Since some of the most common symptoms of SIBO include bloating, diarrhea and abdominal pain, intestinal dysmotility plays a crucial role in contributing to the severity of these symptoms.

To further investigate the causes of SIBO, researchers have shown through a number of animal studies that any disruption or disappearance in the MMC significantly contributes to animals being more susceptible to bacterial overgrowth.

Therefore, MMC, in addition to controlling motility, also proves to be an important mechanism by which bacterial flora of the small intestine is controlled 3. In fact, it has been hypothesized that since the MMC promotes contraction of the small intestine, or motility, it allows for the migration of bacteria to move towards the lower intestine, rather than remaining in the small intestine to cause many of the symptoms associated with SIBO.

What are Prokinetic Agents?

When you break down the word ‘prokinetic,’ ‘pro’ indicates a promotion or giving rise to something, whereas ‘kinetics’ indicates the movement or activation of something.

Prokinetic agents, therefore, are a class of drugs that are used to promote motility within the gastrointestinal (GI) tract for the management of clinical disorders that show the following symptoms:

  • Impaired motility
  • Gastro-esophageal reflux (acid reflux, occasionally)
  • Gastroparesis (muscles in the stomach prevent proper emptying or motility)
  • Intestinal pseudo-obstruction
  • Colonic inertia (motility disorder of the large intestine) 5

Pharmaceutical Prokinetic Drugs

prokinetic drugs

Advertised Drug Name Generic Name How it Works Other Information
Motilium ® Domperidone
  • Stimulates contraction
  • Assists in stomach/intestine emptying
  • Reduces small intestine transit time
  • Prevents vomiting (antiemetic) 6
  • Blocks the action of dopamine
Reglan ®, Maxeran ® Metoclopramide
  • Reduces relaxation of muscles in the GI tract – leads to more contraction
  • Assists in stomach/intestine emptying
  • Reduces small intestine transit time 7
  • Blocks the action of dopamine
  • Listed as one of the top 100 most prescribed medications in the U.S.
Levobren ®, Levopraid ®, Levosulpiride
  • Assists in stomach/intestine emptying
  • Reduces small intestine transit time 8
  • Dopamine antagonist (acts opposite to dopamine)
  • Can also be used for psychological disorders including schizophrenia, anxiety and other panic disorders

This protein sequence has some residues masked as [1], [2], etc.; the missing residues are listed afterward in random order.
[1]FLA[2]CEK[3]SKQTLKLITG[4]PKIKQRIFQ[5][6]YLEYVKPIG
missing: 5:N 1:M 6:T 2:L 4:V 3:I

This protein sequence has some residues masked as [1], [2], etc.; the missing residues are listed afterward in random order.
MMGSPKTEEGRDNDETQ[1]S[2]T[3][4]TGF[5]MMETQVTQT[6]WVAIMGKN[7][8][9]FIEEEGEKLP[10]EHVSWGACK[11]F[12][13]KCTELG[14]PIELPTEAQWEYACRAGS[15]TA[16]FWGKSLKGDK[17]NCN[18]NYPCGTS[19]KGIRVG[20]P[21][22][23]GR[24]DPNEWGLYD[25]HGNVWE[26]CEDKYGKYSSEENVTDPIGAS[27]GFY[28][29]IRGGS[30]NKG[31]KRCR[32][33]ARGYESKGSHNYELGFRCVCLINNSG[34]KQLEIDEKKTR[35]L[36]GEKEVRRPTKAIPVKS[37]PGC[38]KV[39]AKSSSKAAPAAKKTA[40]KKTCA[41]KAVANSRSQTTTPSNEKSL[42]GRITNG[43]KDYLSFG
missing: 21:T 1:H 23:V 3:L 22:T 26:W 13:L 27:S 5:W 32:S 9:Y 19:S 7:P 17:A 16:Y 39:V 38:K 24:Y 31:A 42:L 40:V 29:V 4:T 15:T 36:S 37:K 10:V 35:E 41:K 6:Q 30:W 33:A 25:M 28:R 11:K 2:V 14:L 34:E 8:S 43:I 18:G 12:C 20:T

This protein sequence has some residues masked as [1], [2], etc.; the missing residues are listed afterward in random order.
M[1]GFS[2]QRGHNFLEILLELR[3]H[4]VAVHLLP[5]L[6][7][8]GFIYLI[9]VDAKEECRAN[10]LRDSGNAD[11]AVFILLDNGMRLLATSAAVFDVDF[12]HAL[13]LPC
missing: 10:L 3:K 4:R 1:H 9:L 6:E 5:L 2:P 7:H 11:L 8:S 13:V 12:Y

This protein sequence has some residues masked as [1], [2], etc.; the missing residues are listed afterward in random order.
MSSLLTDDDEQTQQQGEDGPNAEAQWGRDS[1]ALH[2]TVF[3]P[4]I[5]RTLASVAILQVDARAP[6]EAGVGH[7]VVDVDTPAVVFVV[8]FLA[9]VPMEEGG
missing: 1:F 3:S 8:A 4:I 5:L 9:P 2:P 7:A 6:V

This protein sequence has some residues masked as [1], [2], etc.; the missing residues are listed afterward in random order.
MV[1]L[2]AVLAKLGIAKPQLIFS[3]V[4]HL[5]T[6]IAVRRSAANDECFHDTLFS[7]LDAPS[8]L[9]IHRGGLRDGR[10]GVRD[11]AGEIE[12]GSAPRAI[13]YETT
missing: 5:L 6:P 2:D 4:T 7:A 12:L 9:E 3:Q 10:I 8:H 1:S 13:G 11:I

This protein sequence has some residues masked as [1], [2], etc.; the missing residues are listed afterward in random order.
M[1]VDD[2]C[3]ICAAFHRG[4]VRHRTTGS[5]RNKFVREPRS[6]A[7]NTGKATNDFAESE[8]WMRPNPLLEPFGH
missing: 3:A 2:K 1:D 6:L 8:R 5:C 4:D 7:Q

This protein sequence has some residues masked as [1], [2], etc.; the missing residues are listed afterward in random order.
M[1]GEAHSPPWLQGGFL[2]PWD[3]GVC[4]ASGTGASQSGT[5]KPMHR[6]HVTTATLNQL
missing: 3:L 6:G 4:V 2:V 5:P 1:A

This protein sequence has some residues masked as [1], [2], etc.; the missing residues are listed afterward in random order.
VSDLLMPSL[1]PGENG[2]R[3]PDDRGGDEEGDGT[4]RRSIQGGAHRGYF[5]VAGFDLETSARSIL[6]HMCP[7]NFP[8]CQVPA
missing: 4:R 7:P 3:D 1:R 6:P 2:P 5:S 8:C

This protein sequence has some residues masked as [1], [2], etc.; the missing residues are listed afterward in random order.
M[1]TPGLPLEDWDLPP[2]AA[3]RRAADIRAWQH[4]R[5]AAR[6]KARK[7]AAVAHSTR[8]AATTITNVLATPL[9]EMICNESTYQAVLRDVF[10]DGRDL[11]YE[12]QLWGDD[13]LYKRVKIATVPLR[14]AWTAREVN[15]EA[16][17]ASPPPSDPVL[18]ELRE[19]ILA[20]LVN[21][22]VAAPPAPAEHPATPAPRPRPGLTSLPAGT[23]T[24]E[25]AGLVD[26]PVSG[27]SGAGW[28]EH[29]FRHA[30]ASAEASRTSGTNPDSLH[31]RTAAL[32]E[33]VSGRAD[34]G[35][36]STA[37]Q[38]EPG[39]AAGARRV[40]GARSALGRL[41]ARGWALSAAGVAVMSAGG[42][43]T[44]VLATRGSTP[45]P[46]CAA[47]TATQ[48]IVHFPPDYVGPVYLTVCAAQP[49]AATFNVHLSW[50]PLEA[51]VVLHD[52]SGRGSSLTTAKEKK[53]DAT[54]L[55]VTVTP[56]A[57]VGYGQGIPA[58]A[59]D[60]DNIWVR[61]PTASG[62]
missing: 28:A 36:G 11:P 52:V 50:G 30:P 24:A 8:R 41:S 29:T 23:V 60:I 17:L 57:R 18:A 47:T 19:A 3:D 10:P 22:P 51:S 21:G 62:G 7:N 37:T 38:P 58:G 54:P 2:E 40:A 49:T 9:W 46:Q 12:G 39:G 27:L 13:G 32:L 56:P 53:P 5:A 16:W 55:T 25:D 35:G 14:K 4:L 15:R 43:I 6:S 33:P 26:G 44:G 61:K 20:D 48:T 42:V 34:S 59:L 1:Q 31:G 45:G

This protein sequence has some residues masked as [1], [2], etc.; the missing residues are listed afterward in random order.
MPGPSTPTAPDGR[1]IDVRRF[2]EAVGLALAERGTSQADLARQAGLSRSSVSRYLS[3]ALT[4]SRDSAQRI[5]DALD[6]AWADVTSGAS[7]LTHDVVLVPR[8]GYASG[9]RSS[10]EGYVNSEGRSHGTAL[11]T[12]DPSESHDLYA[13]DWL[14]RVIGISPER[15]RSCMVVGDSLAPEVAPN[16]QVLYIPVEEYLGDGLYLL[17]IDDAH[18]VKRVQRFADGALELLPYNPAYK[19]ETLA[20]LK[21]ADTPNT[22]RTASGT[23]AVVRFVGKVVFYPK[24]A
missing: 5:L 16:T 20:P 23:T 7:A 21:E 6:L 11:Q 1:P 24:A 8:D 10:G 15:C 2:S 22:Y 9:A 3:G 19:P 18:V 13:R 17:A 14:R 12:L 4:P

Zithromax ®, Zmax ® Erythromycin
  • Antibiotic
  • Helps motilin initiate phase 3 of MMC 9
Zelnorm ®, Zelmac ® Tegaserod
  • Helps motilin initiate phase 3 of MMC 10
  • Increase muscle contraction in the stomach
Gasmotin ® Mosapride Citrate
  • Stimulates the release of acetylcholine – a chemical of the nervous system that, when released, increases GI motility 11
n/a Renzapride
  • Helps motilin initiate phase 3 of MMC 12
  • Does not cause some of the side effects that similar drugs (e.g., ciaspride) cause, such as cardiac arrhythmias
Resolor ® Prucalopride
  • Stimulates the release of serotonin – a chemical of the nervous system that, when released, helps promote intestinal and colonic motility 13
  • Involved mainly with movement in the large intestine, not emptying of the stomach but does stimulate MMC

Pros and Cons of Pharmaceutical Prokinetic Drugs

People who suffer from altered motility or chronic constipation that occurs from either a known GI disorder or no reason at all, often suffer from a number of other symptoms including bloating, vomiting, nausea, feeling full too early during your meals or upper abdominal pain.

Unfortunately, there are not many medications available for patients with chronic constipation, the use of prokinetic agents can provide patients with some relief.

Overall, the use of prokinetic drugs can help improve the body to absorb nutrient better, especially following extended periods of dysmotility that may have affected our body’s natural ability to absorb important nutrients.

Since many of these drugs act on chemicals that play important roles in the brain to regulate memory, mood, and behavior, it is important for you to have all the information in front of you to make the most informed decision possible before deciding to take a pharmaceutical prokinetic drug.

Below is a table listing both the benefits and possible side effects of taking the specified pharmaceutical prokinetic drugs.

Drug Name Benefits Adverse Effects